Over the next five years, the Liberals promise to spend $1.4 billion on Indigenous mental health and trauma support; $75 million on revitalizing Indigenous cultures, languages and laws; and $2 billion on Indigenous housing.

Conservative Party of Canada

The only mention of “child welfare” in the Conservative platform is a promise to co-ordinate between child and animal welfare services, part of their pledge to treat animal abuse as a potential precursor to human abuse.

There is a focus on Indigenous self-determination, however, with the platform calling for an end to “federal paternalism” and promising to partner with Indigenous communities and empower Indigenous people to meet their own needs and deliver their own services.

The party vows to work with First Nations on overhauling the delivery of social services and infrastructure; offer leadership training for Indigenous youth; create a national action plan on violence against women and girls; and enable the First Nations Finance Authority to leverage the market to “supercharge” government infrastructure funding.

However, the Conservatives’ costed-out platform only mentions Indigenous people twice — First Nations people not at all — promising $1 billion for Indigenous mental health and $26 million to reduce the incarceration of Indigenous people over five years.

New Democratic Party

The most extensive child welfare pledges come from the Greens and the NDP.

The NDP pledges to implement all 94 Calls to Action from the Truth and Reconciliation Commission, which includes overhauling child welfare and implementing Jordan’s Principle. It also commits to implementing the Calls for Justice recommendations from the National Inquiry into Missing and Murdered Indigenous Women and Girls.

The party promises long-term, predictable and sustainable funding to enable a return of child welfare jurisdiction to Indigenous communities.

The NDP would stop the Federal Court challenge and fully implement the tribunal’s orders, and work with the First Nations Child and Family Caring Society to implement the Spirit Bear Plan.

This is why Blackstock endorses the NDP platform above the rest, as the Spirit Bear Plan is designed to eliminate “all inequalities in public services,” she said.

The NDP released its costed-out platform this week, promising $17.5 billion over five years to implement the tribunal’s ruling and bring First Nations child welfare funding up to the level non-Indigenous child welfare services receive.

Green Party of Canada

The Green party pledges to end the court case and fully implement the tribunal’s orders; uphold Jordan’s Principle, including ensuring non-status children have access; implement the 94 Calls to Action, as well as recommendations from the 1996 Royal Commission on Aboriginal Peoples report and the National Inquiry into Missing and Murdered Indigenous Women and Girls; affirm the inherent jurisdiction of Inuit, Metis and First Nations communities over child and family services; and recognize the child welfare crisis as a continuation of the residential school system in Canada.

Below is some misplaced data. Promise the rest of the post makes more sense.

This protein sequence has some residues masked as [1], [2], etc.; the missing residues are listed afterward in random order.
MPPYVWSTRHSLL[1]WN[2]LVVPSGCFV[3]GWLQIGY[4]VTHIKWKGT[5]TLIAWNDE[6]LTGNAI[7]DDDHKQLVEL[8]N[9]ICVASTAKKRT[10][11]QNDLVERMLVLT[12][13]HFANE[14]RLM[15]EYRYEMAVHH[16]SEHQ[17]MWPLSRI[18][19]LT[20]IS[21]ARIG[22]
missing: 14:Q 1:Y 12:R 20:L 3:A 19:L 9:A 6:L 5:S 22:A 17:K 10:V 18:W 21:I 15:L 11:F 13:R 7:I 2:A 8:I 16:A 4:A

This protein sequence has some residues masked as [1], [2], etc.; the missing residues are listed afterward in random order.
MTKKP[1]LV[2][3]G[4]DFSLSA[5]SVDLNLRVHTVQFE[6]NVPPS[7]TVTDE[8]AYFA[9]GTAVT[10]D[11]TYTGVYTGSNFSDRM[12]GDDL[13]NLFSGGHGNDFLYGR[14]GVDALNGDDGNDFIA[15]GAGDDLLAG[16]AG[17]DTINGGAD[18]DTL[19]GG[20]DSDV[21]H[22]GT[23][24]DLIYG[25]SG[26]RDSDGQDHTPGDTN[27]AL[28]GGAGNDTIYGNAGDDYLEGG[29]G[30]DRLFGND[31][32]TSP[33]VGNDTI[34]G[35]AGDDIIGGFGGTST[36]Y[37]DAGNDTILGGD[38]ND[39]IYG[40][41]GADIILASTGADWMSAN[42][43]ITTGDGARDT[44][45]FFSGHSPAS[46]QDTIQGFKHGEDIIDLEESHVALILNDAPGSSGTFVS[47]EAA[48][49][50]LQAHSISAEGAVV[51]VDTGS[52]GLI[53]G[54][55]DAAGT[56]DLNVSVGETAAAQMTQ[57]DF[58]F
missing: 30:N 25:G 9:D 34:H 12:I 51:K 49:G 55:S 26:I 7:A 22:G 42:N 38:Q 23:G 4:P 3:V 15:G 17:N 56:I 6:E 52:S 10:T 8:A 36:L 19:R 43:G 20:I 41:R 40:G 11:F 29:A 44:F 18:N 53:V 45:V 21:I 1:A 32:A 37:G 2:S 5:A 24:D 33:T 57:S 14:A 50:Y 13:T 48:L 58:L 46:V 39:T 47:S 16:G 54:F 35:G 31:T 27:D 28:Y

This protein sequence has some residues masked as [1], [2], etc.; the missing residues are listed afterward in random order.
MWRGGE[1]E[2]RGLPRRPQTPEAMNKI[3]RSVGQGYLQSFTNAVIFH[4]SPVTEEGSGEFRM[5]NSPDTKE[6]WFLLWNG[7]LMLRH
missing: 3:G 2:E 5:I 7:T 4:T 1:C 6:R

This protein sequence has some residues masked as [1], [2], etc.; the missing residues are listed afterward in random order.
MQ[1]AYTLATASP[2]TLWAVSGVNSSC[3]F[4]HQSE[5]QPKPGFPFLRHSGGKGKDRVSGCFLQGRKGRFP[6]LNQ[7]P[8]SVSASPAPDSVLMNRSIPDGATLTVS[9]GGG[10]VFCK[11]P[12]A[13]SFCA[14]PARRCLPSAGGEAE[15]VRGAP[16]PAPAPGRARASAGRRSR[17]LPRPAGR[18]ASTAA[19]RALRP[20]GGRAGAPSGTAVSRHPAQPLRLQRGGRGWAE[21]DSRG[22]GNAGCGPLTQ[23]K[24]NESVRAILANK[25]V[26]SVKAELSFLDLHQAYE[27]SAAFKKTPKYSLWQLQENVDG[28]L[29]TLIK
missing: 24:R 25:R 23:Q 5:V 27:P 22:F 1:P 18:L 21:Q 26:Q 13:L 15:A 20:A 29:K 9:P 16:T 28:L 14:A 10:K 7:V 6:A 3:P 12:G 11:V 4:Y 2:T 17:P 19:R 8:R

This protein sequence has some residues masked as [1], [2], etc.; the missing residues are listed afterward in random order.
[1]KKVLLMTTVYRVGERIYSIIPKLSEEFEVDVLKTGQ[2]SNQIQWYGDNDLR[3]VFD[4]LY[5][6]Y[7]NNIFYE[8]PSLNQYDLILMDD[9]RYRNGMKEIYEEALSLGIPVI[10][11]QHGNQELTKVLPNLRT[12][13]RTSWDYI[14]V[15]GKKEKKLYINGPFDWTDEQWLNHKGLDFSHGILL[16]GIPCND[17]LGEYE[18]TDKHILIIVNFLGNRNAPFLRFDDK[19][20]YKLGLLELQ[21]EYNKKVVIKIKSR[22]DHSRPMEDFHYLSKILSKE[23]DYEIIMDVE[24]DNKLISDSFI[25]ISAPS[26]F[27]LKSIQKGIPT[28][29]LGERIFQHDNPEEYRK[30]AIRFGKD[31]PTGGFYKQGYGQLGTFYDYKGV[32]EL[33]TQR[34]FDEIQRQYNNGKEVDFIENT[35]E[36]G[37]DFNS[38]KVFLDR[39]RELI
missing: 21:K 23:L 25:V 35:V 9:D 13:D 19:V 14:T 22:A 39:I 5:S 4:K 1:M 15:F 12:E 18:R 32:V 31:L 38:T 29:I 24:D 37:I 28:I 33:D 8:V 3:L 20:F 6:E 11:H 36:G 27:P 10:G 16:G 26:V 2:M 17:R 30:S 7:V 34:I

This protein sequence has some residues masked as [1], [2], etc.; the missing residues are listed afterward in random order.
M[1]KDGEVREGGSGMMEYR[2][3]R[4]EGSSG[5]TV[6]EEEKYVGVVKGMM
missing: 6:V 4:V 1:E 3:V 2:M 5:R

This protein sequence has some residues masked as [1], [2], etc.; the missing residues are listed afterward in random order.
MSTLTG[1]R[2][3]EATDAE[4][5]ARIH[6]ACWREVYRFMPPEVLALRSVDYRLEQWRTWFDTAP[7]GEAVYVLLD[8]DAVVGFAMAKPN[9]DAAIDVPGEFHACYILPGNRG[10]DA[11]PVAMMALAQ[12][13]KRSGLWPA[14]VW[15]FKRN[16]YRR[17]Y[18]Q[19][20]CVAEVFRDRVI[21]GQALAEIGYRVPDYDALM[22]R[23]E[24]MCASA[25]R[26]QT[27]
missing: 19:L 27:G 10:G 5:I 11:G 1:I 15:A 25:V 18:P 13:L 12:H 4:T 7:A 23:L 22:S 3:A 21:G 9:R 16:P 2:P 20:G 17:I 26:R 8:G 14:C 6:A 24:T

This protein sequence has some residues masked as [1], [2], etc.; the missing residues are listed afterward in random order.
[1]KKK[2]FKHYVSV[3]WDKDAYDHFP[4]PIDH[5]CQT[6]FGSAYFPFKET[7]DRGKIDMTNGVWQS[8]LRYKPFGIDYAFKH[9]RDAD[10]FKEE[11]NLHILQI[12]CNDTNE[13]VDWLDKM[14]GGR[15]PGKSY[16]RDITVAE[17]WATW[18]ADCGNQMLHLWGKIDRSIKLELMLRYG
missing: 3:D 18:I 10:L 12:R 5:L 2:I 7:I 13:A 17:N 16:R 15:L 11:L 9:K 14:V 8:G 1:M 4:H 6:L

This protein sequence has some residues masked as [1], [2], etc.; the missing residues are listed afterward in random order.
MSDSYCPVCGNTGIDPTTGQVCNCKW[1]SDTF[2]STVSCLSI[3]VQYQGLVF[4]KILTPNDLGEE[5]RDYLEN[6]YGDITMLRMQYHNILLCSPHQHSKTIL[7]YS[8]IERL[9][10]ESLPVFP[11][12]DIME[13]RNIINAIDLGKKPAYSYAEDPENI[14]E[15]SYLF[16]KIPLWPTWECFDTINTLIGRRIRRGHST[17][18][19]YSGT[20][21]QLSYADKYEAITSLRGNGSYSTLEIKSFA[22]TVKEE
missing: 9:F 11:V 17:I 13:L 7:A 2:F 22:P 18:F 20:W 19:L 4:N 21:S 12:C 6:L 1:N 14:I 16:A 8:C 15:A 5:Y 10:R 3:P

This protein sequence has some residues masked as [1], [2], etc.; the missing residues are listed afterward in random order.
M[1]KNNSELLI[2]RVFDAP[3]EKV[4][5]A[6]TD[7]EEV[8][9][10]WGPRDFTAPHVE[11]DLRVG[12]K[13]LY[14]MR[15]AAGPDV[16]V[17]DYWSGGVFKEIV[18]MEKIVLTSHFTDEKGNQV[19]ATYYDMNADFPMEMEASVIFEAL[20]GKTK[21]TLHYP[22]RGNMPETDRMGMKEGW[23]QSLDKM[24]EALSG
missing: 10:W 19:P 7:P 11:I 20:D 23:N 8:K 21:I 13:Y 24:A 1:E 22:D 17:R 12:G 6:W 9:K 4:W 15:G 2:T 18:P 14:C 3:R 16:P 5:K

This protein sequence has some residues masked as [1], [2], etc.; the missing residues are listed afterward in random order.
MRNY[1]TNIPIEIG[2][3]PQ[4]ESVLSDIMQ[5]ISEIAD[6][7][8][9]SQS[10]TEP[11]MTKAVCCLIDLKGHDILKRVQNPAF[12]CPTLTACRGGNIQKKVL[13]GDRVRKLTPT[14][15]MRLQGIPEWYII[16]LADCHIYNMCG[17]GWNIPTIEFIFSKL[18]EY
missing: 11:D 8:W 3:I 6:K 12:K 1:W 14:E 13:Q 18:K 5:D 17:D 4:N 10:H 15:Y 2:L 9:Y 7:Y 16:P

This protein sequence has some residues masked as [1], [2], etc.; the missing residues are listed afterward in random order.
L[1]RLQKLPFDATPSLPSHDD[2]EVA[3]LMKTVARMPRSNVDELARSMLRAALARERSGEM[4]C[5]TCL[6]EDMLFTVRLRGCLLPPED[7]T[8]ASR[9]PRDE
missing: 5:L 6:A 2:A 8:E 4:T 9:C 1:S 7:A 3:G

On First Nations child welfare funding reform, the Greens pledge to adopt the recommendations outlined in the Institute of Fiscal Studies and Democracy’s 2020 report, which called for establishing a “results framework” that views success as healthy children, families and communities.

Federal funding would be tied to that framework, and a “non-political” First Nations policy and practice secretariat would be appointed to oversee the transition from government to First Nations’ jurisdiction.

The Greens have not released cost estimates for these promises.  [Tyee]

Share this article

The Tyee is supported by readers like you

Join us and grow independent media in Canada

Facts matter. Get The Tyee's in-depth journalism delivered to your inbox for free.

Tyee Commenting Guidelines

Comments that violate guidelines risk being deleted, and violations may result in a temporary or permanent user ban. Maintain the spirit of good conversation to stay in the discussion.
*Please note The Tyee is not a forum for spreading misinformation about COVID-19, denying its existence or minimizing its risk to public health.

Do:

  • Be thoughtful about how your words may affect the communities you are addressing. Language matters
  • Challenge arguments, not commenters
  • Flag trolls and guideline violations
  • Treat all with respect and curiosity, learn from differences of opinion
  • Verify facts, debunk rumours, point out logical fallacies
  • Add context and background
  • Note typos and reporting blind spots
  • Stay on topic

Do not:

  • Use sexist, classist, racist, homophobic or transphobic language
  • Ridicule, misgender, bully, threaten, name call, troll or wish harm on others
  • Personally attack authors or contributors
  • Spread misinformation or perpetuate conspiracies
  • Libel, defame or publish falsehoods
  • Attempt to guess other commenters’ real-life identities
  • Post links without providing context

LATEST STORIES

The Barometer

Do You Think the Injunction at Fairy Creek Will Be Reinstated?

Take this week's poll